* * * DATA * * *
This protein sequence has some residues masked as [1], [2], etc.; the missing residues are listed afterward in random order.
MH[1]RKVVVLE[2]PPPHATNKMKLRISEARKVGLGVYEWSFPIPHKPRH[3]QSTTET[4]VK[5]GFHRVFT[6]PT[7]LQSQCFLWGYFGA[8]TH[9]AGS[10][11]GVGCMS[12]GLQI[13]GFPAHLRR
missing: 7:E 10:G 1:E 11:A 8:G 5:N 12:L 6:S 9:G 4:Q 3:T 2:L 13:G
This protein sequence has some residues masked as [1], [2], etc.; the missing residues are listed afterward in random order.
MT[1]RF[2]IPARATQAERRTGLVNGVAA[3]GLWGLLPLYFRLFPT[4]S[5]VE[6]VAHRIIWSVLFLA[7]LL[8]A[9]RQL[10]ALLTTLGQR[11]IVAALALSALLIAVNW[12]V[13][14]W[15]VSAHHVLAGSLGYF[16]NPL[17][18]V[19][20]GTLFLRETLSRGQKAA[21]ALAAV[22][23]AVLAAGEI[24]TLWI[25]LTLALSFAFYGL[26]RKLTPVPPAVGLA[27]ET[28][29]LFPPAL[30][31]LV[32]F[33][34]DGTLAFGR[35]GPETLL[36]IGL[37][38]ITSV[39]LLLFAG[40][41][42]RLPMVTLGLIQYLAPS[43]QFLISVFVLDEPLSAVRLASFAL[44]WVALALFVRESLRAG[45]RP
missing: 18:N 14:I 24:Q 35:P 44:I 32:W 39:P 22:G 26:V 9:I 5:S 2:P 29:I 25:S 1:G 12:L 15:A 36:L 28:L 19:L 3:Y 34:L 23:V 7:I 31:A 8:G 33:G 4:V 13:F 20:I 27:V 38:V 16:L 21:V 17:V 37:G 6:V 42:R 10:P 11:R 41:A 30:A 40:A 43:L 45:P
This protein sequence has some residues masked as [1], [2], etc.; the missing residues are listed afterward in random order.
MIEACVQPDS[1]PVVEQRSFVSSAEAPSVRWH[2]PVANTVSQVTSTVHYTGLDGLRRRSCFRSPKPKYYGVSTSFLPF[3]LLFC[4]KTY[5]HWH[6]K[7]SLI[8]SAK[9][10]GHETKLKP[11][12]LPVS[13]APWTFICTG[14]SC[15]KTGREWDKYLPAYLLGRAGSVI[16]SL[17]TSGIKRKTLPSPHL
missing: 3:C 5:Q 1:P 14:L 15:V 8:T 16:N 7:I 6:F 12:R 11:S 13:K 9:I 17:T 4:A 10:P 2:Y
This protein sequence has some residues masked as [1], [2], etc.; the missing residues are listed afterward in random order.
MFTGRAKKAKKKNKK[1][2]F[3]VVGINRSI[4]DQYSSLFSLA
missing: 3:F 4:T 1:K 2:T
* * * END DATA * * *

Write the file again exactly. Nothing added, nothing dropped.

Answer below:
This protein sequence has some residues masked as [1], [2], etc.; the missing residues are listed afterward in random order.
MH[1]RKVVVLE[2]PPPHATNKMKLRISEARKVGLGVYEWSFPIPHKPRH[3]QSTTET[4]VK[5]GFHRVFT[6]PT[7]LQSQCFLWGYFGA[8]TH[9]AGS[10][11]GVGCMS[12]GLQI[13]GFPAHLRR
missing: 7:E 10:G 1:E 11:A 8:G 5:N 12:L 6:S 9:G 4:Q 3:T 2:L 13:G
This protein sequence has some residues masked as [1], [2], etc.; the missing residues are listed afterward in random order.
MT[1]RF[2]IPARATQAERRTGLVNGVAA[3]GLWGLLPLYFRLFPT[4]S[5]VE[6]VAHRIIWSVLFLA[7]LL[8]A[9]RQL[10]ALLTTLGQR[11]IVAALALSALLIAVNW[12]V[13][14]W[15]VSAHHVLAGSLGYF[16]NPL[17][18]V[19][20]GTLFLRETLSRGQKAA[21]ALAAV[22][23]AVLAAGEI[24]TLWI[25]LTLALSFAFYGL[26]RKLTPVPPAVGLA[27]ET[28][29]LFPPAL[30][31]LV[32]F[33][34]DGTLAFGR[35]GPETLL[36]IGL[37][38]ITSV[39]LLLFAG[40][41][42]RLPMVTLGLIQYLAPS[43]QFLISVFVLDEPLSAVRLASFAL[44]WVALALFVRESLRAG[45]RP
missing: 18:N 14:I 24:Q 35:P 44:I 32:W 39:P 22:G 26:V 9:I 5:S 2:P 29:I 25:S 1:G 12:L 15:A 36:L 28:L 19:L 3:Y 34:L 23:V 7:I 31:A 8:G 33:G 4:V 13:F 20:I 27:V 38:V 16:L 21:V 17:V 37:G 6:V 42:R 10:P 11:R 41:A 30:A 40:A 43:L 45:P
This protein sequence has some residues masked as [1], [2], etc.; the missing residues are listed afterward in random order.
MIEACVQPDS[1]PVVEQRSFVSSAEAPSVRWH[2]PVANTVSQVTSTVHYTGLDGLRRRSCFRSPKPKYYGVSTSFLPF[3]LLFC[4]KTY[5]HWH[6]K[7]SLI[8]SAK[9][10]GHETKLKP[11][12]LPVS[13]APWTFICTG[14]SC[15]KTGREWDKYLPAYLLGRAGSVI[16]SL[17]TSGIKRKTLPSPHL
missing: 3:C 5:Q 1:P 14:L 15:V 8:T 16:N 7:I 6:F 12:R 11:S 13:K 9:I 17:T 4:A 10:P 2:Y
This protein sequence has some residues masked as [1], [2], etc.; the missing residues are listed afterward in random order.
MFTGRAKKAKKKNKK[1][2]F[3]VVGINRSI[4]DQYSSLFSLA
missing: 3:F 4:T 1:K 2:T